"That seems to us to be an unrealistic approach which the authorities do not require, which no judge would enforce, and which no jury would adopt. Once it can be shown that there was ordinary common law negligence causative of death, and a serious risk of death, what remains to be established is criminality or badness. In considering whether there is criminality or badness, Lord Mackay [in Adomako] makes it clear that all the circumstances are to be taken into account."

In reference to the decision of the Court of Appeal in R v Prentice, Lord Justice Kennedy said;

"The fact that Dr Prentice was inexperienced, reluctant to give treatment and wholly unaware of the likely fatal consequences were all factors which the jury were entitled to take into account in the defendant's favour. Likewise, in Dr Sullman's favour, his belief and understanding could be taken into account." (Paragraph 38).

Thus it is clear that whilst the absence of subjective recklessness cannot exempt liability, an assessment of a defendant's recklessness could be made by the jury to assist them in evaluating the criminality or badness of the breach.

Relevance of the Deceased's Conduct

If the elements of gross negligence manslaughter are made out, then it is no defence that the deceaseds death was caused in part by his own conduct. However, evidence to that effect may be relevant to the degree of the defendant's culpability and, as such; relevant to the question of whether he was grossly negligent: R v Winter & Winter [2010] EWCA Crim 1474.

Medical Manslaughter

All the factors outlined above apply to cases where the defendant is a medical or healthcare professional and many of the appellate cases cited above refer to recent decisions by the court in relation to the prosecutions of medical manslaughter cases.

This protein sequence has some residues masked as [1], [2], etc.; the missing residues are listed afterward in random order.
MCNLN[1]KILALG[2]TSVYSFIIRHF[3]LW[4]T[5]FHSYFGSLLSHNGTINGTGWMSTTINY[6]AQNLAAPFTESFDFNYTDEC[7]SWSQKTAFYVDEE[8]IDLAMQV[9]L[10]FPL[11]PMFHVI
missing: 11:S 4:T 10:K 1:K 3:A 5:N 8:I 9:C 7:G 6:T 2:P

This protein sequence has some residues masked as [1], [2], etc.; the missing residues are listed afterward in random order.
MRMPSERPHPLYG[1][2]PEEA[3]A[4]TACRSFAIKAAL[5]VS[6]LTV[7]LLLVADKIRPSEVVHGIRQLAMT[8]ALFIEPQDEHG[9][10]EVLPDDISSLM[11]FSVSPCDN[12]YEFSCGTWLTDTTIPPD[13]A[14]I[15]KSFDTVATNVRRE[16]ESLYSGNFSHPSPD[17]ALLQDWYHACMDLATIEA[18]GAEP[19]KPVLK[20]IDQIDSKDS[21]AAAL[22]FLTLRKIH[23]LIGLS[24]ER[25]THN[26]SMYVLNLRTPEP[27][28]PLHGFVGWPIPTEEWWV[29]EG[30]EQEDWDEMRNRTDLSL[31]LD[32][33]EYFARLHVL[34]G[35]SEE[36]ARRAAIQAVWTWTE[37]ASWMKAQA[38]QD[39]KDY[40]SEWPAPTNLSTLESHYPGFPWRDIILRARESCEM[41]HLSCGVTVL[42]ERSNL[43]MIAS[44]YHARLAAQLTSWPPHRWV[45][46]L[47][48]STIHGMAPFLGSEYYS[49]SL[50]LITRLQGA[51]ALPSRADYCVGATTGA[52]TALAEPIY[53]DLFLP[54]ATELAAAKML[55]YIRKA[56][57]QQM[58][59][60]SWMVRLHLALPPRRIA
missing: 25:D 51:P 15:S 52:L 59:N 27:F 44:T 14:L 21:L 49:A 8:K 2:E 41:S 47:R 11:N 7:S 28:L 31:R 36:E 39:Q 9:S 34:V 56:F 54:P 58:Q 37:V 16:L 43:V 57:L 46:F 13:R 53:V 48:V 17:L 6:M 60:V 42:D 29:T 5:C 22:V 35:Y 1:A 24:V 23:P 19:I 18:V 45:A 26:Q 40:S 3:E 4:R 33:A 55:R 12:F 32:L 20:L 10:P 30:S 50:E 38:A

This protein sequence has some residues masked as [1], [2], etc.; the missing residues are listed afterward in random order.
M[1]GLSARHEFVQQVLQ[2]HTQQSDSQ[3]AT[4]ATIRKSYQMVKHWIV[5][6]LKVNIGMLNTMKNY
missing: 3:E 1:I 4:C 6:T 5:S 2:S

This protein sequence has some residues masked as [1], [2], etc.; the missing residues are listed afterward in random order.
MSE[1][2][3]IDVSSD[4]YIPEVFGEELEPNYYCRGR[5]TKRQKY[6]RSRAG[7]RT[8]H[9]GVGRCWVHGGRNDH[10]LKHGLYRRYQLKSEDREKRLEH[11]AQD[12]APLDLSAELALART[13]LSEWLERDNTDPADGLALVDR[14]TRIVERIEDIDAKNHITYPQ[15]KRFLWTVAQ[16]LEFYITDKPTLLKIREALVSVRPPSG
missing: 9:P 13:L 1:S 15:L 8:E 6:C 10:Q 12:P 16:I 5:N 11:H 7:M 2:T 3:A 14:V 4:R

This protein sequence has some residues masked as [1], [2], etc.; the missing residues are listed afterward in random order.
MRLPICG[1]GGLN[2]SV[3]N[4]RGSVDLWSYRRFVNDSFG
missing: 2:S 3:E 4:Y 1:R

In many cases the investigating police officers are unfamiliar with this area of the criminal law and therefore seek early advice from CPS concerning the elements of GNM and whether the evidential test could be met in any individual case. This early advice enables the police in some cases to be able to make the decision to close their investigation at an early stage where the evidential test could not be met.

Experts and Process

In all cases of medical manslaughter, the evidence of medical expert/s will be required. There will most usually be a pathologist report and expert evidence will be required concerning whether the actions or omissions of the medical professional caused the victim's death.

If causation can be proved, medical evidence will be needed to provide an opinion on how far below the standard of the reasonable medical professional the conduct fell. Sometimes the advice of several experts is required on different aspects of the case.

While considerable weight will be attached to the expert evidence, which will inform and assist the making of the decision in any case, the decision as to prosecution and whether the evidential test is met is ultimately one for the independent prosecutor.

Experts are required to have suitable and relevant expertise in their area of practice and will make a declaration as to their independence and expertise when they provide their reports.

The prosecutor will provide terms of reference for the expert outlining the elements of the offence of GNM and will address any aspects of the individual case that require particular expert advice.